What if it was someone YOU cared about who was facing arguable or unjust charges?

7 Comments On This Entry

If I was ever GENUINELY innocent, I don't think I'd ever cop a plea. At least, not on something major.

(And if my opinion on this sounds "all over the map" it's because, well, it is; This is not a topic where emotion and reason both lead me to the same conclusion)

On the one hand, there will NEVER be genuine 100% equity; There will ALWAYS be the OJs of the world who can be involved in a cold-blooded murder and then hire Kim Kardashian's dad to get them off. There will also ALWAYS be the poor schmucks who just happened to be in the wrong place at the wrong time. But I think these are 'outliers'.

The 'norm' is more like the 95%. Maybe even 99%. Cases that don't even rise to the level of a Perry Mason or Flea Bailey.

Yeah, I've been to the cattle calls back in my barfighting days in the '80s. Cops (sometimes) get called to a barfight ("Aw, you again?, well, you know the drill). We both, or sometimes several, all get booked for "Battery". Somewhere in the booking precedure (memory's a bit hazy), I sign something about "no income" and needing a PD. (NOBODY ever asked: "If you have no income, how were you drinking in that bar?") (Let's just say, it didn't seem necessary to trouble anyone with the details of all the things I could do for cash - and before anyone's mind goes THERE, I will point out that I was a damned good auto mechanic AND electrician AND general handyman back in the day.)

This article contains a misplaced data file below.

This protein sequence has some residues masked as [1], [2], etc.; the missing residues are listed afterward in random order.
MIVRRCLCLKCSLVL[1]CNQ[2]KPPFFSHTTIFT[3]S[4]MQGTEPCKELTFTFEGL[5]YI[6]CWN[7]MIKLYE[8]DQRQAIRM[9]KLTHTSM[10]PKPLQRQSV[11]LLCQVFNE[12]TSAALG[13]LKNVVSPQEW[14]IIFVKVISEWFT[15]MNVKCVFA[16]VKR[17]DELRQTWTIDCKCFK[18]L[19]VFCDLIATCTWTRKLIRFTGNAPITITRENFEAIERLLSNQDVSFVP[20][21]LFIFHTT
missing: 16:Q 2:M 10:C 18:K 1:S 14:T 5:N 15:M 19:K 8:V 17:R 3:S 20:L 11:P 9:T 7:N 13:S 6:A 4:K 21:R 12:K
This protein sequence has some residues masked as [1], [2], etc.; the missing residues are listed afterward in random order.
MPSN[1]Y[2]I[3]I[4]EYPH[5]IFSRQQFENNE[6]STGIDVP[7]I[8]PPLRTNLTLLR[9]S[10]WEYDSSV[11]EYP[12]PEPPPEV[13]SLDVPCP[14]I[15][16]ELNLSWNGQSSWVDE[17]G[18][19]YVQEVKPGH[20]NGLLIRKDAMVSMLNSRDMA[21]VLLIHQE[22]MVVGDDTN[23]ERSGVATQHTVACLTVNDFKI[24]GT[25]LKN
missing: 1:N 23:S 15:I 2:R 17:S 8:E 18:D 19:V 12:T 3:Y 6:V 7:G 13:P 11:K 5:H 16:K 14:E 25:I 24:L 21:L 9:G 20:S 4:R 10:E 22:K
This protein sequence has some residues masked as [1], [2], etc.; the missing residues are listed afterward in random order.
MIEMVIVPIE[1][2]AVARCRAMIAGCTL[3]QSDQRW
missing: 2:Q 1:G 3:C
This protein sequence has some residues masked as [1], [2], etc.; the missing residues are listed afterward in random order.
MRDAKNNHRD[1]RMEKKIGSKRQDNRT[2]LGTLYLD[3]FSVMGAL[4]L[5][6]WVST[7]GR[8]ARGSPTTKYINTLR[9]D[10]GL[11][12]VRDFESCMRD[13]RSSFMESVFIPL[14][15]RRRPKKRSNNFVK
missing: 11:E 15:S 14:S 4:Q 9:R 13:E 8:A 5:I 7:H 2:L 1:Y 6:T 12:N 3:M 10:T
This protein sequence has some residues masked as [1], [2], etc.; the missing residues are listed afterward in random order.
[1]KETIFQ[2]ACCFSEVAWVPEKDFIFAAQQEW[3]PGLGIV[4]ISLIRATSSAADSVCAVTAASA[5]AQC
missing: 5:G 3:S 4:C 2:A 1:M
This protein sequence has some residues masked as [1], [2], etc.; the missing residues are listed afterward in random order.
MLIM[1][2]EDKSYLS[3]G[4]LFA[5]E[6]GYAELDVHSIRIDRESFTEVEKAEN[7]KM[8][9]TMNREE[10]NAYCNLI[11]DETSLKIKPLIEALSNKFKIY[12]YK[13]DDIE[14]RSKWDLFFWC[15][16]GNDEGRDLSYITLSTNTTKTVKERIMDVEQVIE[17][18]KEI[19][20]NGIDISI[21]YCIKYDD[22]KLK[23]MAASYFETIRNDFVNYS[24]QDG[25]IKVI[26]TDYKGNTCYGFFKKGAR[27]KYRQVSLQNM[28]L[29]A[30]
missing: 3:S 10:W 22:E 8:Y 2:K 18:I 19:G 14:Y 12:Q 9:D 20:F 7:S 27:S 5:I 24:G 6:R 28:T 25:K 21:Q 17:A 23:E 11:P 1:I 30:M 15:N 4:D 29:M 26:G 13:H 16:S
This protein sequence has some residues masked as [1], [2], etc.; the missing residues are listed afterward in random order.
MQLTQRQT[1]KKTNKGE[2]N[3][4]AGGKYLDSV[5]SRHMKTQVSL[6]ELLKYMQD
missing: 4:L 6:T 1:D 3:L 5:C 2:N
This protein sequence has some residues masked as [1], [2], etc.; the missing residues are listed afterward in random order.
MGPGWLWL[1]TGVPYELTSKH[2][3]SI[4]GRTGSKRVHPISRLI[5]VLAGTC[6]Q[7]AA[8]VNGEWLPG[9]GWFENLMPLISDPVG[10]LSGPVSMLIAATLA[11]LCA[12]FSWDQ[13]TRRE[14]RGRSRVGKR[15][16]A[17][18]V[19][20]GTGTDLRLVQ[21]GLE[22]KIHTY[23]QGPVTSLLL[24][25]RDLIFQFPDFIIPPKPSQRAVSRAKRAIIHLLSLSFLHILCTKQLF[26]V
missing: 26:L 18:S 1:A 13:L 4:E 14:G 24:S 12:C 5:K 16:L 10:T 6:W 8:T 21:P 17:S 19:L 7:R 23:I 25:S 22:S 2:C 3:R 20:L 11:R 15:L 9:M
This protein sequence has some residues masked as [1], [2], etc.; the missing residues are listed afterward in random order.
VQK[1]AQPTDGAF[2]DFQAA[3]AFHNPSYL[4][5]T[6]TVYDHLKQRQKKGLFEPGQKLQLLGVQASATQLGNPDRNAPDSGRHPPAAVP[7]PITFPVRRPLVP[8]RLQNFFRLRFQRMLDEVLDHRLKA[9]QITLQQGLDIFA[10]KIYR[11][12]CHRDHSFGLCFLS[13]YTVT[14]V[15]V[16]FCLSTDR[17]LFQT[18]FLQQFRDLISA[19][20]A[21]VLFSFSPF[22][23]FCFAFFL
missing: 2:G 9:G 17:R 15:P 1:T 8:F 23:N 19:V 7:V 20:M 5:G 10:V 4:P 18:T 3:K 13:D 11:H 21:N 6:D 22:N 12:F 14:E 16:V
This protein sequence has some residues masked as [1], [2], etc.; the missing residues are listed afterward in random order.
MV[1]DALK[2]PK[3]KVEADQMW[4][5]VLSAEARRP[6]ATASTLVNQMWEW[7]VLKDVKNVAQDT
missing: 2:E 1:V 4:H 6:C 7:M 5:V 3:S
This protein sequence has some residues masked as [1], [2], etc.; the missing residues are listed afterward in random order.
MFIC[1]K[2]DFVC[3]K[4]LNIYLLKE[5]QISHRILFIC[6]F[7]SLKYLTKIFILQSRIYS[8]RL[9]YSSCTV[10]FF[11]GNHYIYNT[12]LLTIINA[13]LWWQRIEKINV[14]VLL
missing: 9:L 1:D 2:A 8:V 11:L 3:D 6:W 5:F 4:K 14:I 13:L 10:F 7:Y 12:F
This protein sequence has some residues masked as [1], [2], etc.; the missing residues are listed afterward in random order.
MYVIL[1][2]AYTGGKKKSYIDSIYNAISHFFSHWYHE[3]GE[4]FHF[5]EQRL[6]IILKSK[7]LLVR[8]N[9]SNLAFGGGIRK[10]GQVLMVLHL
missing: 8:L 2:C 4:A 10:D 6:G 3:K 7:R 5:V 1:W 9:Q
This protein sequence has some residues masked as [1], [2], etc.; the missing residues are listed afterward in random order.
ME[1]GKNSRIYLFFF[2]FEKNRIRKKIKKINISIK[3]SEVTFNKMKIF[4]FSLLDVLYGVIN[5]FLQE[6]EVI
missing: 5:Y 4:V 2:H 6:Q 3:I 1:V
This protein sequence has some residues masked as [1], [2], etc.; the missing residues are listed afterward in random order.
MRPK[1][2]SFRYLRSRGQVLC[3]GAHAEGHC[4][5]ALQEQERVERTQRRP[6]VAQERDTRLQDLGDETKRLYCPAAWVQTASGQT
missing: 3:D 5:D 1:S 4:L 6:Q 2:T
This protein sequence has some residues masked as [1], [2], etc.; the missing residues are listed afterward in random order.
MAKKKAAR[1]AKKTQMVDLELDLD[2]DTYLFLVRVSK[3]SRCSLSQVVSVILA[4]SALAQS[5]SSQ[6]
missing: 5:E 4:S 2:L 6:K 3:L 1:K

Next morning, you get "First Appearance" in Florida. If you've signed up for PD, they're (usually) there. Everyone files into the courtroom and get called one by one. Walk up to the "defense" table. You get like 30 seconds to talk to the PD:

PD: "They're calling it "battery". Can you do 3 days for "Disorderly Conduct?""
ME: "Yeah, whatever." PD Glances at prosecutor, who nods back.

30 seconds "consultation" are up. Judge speaks up:

"Smithee, you've been charge with battery. How do you plead?"
PD Speaks up: Your honor, we have an agreement for "Disorderly Conduct".
JUDGE Glances at the Prosecutor. "That's correct your honor"
JUDGE Speaks to me: "Smithee, do you blah, blah, blah?"
ME(trying to look remorseful, hangover and all): "Yes, your honor". Even a doofus like me knows how to act in court. You don't say "Yeah, whatever" to a Judge.
JUDGE: Plea Accepted. 3 Days. {gavel bang}

Whole thing is over in 2 minutes or so; I get cable TV, air conditioning, beans and rice for breakfast and bologna sandwiches for lunch and dinner for the next two days.

Show up 3 days later at a used car lot that had been paying me under the table as a mechanic:

OWNER: "So, they got you again?"
ME: "Uh, yeah"
OWNER: "Will, try to keep it to a minimum. I need you here"

THAT meant a lot to me. By then I was 20-something, and it was the first time in my life anyone ever said they "needed" me.

That you for sharing; yours is a compelling firsthand example. My only similar experiences involved traffic court and no jail time; and yet, I eventually worked for a lawyer who used to get off on egregious speeding violations all the time. Acting as his own defense counsel, during the “discovery” phase, he would demand to see the evidence presented against him. Since this was usually just the word of a LEO, the municipality would typically decide that he wasn’t worth the effort.